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Volume XII, Number 336

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Pennsylvania’s New Requirements for Tipped and Salaried Employees: Common Questions

The Pennsylvania Department of Labor and Industry has implemented new regulations under the Pennsylvania Minimum Wage Act (PMWA) that go into effect on August 5, 2022. The regulations make a number of important changes for employees who receive tips or service charges, as well as to overtime calculations for certain employees.

Some of the most-common questions that employers have asked about these new rules are discussed in this special report. (For an overview, see our article, Pennsylvania Regulatory Commission Approves Expansive Tipped Employee Regulations.)

Which employees do the new regulations cover?

The new rules make a number of changes affecting employees whose pay includes tips or service charges. They also change how regular and overtime rates are calculated for non-exempt salaried employees only.

The new regulations provide: “The regular rate for salaried employees who are not exempt from overtime is the amount of remuneration determined under subsection (a), [which provides that all remuneration shall be included, with certain exceptions,] divided by 40 hours.” 34 Pa. Code § 231.43(g) (emphasis added). This change essentially codifies the Pennsylvania Supreme Court’s decision in Chevalier v. General Nutrition Centers, Inc., 656 Pa. 296 (2019), prohibiting use of the fluctuating-workweek method to calculate overtime for non-exempt salaried employees under the PMWA. Nothing in the new regulations extends this change to anyone other than non-exempt salaried employees.

Some legal observers have opined that the new regulations apply to all non-exempt employees, whether salaried or hourly, but this interpretation is plainly incorrect in light of the regulatory language quoted above. In addition, Department of Labor and Industry representatives rejected this interpretation at a recent presentation on the new regulations. When asked, “Will there be changes to the regular rate calculation for a standard hourly employee?” Director of the Bureau of Labor Law Compliance Bryan Smolock responded, “No, these changes only apply to salaried, non-exempt workers.”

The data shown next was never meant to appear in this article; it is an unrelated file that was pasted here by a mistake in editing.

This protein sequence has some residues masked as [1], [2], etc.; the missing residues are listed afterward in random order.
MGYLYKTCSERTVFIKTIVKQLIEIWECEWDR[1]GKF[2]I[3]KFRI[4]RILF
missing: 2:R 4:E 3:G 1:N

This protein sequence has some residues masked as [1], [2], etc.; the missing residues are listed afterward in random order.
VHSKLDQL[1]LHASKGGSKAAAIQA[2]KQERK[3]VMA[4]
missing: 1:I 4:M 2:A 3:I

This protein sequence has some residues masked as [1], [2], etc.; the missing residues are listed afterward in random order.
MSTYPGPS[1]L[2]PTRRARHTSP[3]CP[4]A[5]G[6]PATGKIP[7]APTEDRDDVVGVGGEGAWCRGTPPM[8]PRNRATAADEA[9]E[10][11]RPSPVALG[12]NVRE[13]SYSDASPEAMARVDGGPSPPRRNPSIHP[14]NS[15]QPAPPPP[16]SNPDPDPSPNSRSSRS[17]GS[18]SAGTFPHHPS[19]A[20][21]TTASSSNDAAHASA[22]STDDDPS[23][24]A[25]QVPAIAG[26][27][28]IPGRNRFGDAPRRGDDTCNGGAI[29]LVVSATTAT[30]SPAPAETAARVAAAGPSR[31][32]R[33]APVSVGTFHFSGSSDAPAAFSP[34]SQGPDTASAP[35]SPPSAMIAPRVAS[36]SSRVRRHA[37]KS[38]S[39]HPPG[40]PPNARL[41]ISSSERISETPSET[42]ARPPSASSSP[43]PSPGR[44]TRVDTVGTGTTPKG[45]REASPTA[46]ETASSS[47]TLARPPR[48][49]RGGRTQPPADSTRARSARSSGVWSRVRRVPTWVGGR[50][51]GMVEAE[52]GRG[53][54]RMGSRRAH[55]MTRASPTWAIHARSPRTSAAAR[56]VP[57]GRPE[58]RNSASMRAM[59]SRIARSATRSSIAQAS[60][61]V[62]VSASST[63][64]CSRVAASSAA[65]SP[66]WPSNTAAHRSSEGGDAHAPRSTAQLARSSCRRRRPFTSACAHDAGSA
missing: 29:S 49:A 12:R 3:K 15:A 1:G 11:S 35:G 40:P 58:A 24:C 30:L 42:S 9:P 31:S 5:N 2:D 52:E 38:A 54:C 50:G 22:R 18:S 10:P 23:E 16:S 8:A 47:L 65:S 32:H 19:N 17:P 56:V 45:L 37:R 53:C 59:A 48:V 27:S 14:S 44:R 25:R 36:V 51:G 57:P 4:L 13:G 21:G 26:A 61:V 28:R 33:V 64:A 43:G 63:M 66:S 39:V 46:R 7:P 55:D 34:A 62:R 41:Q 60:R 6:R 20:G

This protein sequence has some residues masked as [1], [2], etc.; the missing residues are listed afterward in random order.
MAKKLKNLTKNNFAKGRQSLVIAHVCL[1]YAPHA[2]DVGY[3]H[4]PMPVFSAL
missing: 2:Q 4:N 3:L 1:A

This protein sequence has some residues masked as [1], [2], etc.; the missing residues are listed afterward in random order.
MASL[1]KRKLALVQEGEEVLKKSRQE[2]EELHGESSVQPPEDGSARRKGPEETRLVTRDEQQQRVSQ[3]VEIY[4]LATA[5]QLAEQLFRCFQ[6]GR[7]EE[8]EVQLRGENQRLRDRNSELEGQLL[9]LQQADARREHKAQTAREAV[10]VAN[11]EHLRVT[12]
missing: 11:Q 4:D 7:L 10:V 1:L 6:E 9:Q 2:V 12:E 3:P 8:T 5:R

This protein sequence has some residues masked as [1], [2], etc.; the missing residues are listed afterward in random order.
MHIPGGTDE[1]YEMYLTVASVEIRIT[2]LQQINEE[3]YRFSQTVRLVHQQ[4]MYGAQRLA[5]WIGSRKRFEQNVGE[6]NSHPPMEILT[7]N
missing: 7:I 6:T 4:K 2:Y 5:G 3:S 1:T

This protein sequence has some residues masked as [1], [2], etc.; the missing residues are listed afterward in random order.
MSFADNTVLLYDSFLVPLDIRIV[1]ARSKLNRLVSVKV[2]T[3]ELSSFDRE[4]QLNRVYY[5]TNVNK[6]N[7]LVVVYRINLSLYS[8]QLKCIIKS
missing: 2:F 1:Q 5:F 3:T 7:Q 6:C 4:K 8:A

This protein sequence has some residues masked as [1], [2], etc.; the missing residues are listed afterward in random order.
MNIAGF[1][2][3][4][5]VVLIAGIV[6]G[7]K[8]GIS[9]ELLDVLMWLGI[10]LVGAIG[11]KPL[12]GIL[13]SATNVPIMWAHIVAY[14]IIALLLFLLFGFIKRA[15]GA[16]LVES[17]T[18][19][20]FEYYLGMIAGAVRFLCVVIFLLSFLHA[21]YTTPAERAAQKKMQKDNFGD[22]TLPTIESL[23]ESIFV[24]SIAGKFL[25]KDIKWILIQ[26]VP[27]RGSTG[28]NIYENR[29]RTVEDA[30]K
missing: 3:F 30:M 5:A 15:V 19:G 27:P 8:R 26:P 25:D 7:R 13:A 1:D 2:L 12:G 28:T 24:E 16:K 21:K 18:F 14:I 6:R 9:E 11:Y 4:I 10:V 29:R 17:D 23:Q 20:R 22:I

Under the new regulations, do employers need to look at the $135-per-month threshold on average or from month to month?

The $135 tip threshold must be met each and every month — averaging does not appear to be permissible under the new rules. The regulations revise the definition of “tipped employee” to “an employee engaged in an operation in which the employee customarily and regularly receives more than $135 a month in tips.” 34 Pa. Code § 231.1(b) (emphasis added). In turn, the rule defines “customarily and regularly” as “a frequency which must be greater than occasional, but which may be less than constant.” At the same time, the regulations provide, “The tip credit only applies if an employee received over $135 in tips for a month.” 34 Pa. Code § 231.101a(b)(1). Employers should examine the threshold each month and pay the difference if the employee’s tips fall short. 34 Pa. Code § 231.101a(b)(2).

How do the new regulations affect tip pools?

Under the new rules, employees must receive advance notice of any tip-pooling arrangement. The federal Fair Labor Standards Act (FLSA) tip-pooling regulations, which are incorporated into the new Pennsylvania regulations by reference, require: “The employer must notify its employees of any required tip pool contribution amount[.]” 29 C.F.R. § 531.54(c)(2). The new regulations also require the employer to provide advance written notice of the tip pooling arrangement to all employees in the tip pool. 34 Pa. Code § 231.112(b). A single comprehensive written notice should be sufficient to satisfy both notice requirements.